Barring a landslide, come November, the Democrats are going to win Washington DC and Massachusetts, and the Republicans are going to win Wyoming and Mississippi. If the goal is to nominate a candidate who can prevent a dystopian Trump presidency, Clinton’s win in Alabama and Sanders’s win in Vermont are irrelevant. The primary results we should pay attention to are those from states that could determine the election outcome. Fare more important are the close results in Iowa and Nevada, Sanders’s victory in Colorado, and Clinton’s in Virginia.

So, the other thing you could include in your allocation factor is a measure of “swinginess”. There are a lot of ways you could do this, but here’s a simple one: calculate the mean and standard error of the difference between Republican and Democratic vote percentages in each state over the past three elections. Assuming those values are Normally distributed, calculate the probability that the winner is different from what we expect from the mean. So, if the mean difference is exactly 0%, the probability would be 0.5. If the mean difference is 5%, and the standard deviation is also 5%, the probability would be about 0.17. If the mean difference is 30%, and the standard deviation is 5%, the probability is effectively zero.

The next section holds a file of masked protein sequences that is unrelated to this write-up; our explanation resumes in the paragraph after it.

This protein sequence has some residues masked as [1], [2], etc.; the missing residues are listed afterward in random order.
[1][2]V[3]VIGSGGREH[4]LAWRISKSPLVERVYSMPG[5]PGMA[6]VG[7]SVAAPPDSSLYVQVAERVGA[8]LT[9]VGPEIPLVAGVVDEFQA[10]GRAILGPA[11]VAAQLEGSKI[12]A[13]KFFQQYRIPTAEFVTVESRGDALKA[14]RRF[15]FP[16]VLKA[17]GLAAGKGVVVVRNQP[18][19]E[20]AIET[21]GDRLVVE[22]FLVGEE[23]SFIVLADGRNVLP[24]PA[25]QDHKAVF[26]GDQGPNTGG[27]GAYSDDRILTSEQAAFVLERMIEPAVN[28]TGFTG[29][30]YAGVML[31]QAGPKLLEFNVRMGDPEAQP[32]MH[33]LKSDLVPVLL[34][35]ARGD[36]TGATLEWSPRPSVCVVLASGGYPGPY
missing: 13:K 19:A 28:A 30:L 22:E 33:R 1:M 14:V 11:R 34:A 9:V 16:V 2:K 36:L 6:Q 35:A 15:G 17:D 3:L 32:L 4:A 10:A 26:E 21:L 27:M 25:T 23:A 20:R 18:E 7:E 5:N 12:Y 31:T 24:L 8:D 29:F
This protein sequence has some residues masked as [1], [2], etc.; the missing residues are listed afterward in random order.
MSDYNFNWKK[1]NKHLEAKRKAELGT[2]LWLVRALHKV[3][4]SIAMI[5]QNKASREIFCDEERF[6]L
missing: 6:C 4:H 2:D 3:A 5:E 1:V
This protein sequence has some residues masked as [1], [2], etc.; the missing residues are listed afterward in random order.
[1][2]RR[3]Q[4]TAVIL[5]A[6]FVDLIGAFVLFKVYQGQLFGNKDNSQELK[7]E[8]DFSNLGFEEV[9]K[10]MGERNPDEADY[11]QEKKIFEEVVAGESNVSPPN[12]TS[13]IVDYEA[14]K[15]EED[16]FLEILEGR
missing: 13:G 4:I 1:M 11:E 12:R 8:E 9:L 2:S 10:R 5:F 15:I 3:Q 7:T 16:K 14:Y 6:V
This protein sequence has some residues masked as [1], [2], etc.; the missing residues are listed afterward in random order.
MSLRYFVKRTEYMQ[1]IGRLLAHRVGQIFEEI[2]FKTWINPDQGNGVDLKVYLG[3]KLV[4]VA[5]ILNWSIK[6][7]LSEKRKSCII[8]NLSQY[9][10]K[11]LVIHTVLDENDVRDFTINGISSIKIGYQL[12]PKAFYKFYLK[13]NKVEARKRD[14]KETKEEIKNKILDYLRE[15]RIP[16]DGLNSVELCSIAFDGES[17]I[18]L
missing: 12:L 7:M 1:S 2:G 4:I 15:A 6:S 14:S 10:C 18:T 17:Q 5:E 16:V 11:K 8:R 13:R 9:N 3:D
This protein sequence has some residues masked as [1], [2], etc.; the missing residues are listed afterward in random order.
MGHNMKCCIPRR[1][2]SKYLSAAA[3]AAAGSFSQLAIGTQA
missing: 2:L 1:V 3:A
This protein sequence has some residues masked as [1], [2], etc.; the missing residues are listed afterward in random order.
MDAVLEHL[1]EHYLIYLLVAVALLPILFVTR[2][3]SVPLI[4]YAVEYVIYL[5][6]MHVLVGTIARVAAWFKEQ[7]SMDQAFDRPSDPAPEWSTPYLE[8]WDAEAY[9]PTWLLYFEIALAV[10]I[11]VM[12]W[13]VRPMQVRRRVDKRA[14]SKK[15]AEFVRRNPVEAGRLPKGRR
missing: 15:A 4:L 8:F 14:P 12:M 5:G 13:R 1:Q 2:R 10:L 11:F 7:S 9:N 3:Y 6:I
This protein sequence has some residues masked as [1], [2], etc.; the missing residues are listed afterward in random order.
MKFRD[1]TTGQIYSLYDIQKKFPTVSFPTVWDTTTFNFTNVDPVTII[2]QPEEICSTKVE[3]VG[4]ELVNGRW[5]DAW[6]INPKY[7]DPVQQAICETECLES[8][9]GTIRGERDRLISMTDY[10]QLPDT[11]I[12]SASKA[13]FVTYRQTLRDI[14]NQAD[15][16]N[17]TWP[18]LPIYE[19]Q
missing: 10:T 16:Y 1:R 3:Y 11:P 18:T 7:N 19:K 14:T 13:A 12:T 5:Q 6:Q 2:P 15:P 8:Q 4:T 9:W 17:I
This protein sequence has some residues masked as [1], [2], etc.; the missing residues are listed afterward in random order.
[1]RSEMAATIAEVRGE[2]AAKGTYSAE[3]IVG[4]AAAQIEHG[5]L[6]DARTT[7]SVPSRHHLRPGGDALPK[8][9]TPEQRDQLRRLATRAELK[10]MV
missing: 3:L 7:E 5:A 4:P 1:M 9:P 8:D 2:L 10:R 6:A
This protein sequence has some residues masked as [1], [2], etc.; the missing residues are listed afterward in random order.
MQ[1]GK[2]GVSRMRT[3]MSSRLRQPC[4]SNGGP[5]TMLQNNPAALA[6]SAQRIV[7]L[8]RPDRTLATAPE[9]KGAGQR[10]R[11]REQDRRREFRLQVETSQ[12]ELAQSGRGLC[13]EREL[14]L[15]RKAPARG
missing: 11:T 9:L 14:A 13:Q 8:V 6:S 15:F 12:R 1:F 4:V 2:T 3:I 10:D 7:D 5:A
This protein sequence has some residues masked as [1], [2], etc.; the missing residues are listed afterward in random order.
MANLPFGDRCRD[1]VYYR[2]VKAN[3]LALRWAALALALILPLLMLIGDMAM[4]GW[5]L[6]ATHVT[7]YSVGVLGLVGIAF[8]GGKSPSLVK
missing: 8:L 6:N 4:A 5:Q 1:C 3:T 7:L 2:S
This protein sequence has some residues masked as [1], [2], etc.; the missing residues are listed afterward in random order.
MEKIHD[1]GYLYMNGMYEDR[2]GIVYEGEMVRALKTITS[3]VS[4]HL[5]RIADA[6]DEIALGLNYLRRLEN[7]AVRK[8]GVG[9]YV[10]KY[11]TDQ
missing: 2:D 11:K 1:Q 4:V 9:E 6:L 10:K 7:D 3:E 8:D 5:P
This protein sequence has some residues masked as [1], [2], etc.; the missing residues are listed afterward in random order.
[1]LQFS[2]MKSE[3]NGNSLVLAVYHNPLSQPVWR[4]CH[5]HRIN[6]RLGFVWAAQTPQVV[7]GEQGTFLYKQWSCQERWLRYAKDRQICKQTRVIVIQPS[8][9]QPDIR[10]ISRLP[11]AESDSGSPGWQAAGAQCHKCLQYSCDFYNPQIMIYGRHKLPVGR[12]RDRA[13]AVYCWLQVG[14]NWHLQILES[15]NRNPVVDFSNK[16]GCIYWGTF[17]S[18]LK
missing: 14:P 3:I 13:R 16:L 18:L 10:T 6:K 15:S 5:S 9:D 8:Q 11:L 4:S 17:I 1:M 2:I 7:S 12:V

Take this probability and multiply it by the number of electoral votes. The result is something like the number of electoral votes you can expect to get by doing well in that state.